Before beginning the installation, of course, I made backups of critical data. I shut down Evolution before starting the backup to make sure I didn't lose mail received after I did the backup. Killing two birds with one stone, I copied my home directory from its old location on hda6 to where it lives now on hdd1. That was as easy as typing cp -R /home/warthawg /bigdog. The "-R" argument makes the copy recursive, so that all subdirectories under /home/warthawg are copied as well. Because I was copying the entire directory, all of the hidden files (those with a . in front of their name) were copied. I also saved copies of my XF86Config and my hosts files.

Then it was into the installation process itself. As I noted earlier, I tested the CDs before starting the installation. That took about 15 minutes total. I had to choose the manual partitioning option to accomplish what was needed. I didn't see any mention at all of fdisk. I had my choice of using DiskDruid or letting the installation handle it all. The GUI tool made it relatively easy to delete the existing partitions on hda and create a new partition in their place. It also made naming the mount points a snap, so I had /home on my new drive and kept /backup where it was. I didn't format any of the partitions except the new one on hda and the swap partition.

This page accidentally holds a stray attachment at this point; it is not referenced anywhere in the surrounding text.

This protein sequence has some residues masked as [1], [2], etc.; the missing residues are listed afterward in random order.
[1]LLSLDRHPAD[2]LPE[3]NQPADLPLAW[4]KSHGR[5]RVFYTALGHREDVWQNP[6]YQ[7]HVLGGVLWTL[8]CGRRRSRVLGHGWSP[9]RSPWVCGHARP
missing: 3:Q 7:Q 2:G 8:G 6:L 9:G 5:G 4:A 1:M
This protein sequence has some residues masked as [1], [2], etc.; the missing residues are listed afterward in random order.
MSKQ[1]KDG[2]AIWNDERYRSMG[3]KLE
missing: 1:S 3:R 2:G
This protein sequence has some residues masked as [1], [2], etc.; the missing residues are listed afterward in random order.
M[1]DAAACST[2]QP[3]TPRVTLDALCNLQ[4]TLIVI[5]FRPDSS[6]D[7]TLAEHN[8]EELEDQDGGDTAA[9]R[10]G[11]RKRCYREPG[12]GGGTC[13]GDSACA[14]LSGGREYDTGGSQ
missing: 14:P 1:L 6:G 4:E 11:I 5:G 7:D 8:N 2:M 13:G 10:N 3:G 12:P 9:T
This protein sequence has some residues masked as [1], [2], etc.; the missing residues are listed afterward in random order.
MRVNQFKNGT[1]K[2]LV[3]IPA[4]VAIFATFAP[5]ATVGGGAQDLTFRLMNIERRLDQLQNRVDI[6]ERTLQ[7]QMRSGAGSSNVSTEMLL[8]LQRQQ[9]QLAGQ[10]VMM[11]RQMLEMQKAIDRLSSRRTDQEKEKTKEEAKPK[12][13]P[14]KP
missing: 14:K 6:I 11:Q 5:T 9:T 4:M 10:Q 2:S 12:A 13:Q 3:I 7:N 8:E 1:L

I chose the workstation installation and, for a little more than a half-hour, sat there watching the infomercials and occasionally changing the CD. After all the packages had been installed, the installer rebooted and I started the final phase of the basic installation. Red Hat 9 features some new, pretty graphics to guide you through the steps of adding a user, setting the time and date, checking the sound card and registering with RHN.

Updates and patches

I got a scare when I was finally asked to log in for the first time. GNOME balked at startup, complaining about not being able to access needed files. I thought I had majorly messed something up. In fact, I had messed something up, but it was trivial to fix. I had copied my original home directory as root and root was the sole owner of everything in the directory. I typed chown -R warthawg.warthawg /home/warthawg as root from a command line, then tried again to log in as a normal user. All was well, but not all was done. I had more to do in order to be back in business as I had been under Red Hat 8.

I started Evolution to make sure all my mail was still there, and sure enough, it was. Then it was time to grab any updates available. I visited RHN to transfer my entitlement to the new system, then ran up2date to grab any existing fixes. Sure enough, there were patches for 14 packages, with gcc being the largest. The entire update process took a little more than 10 minutes.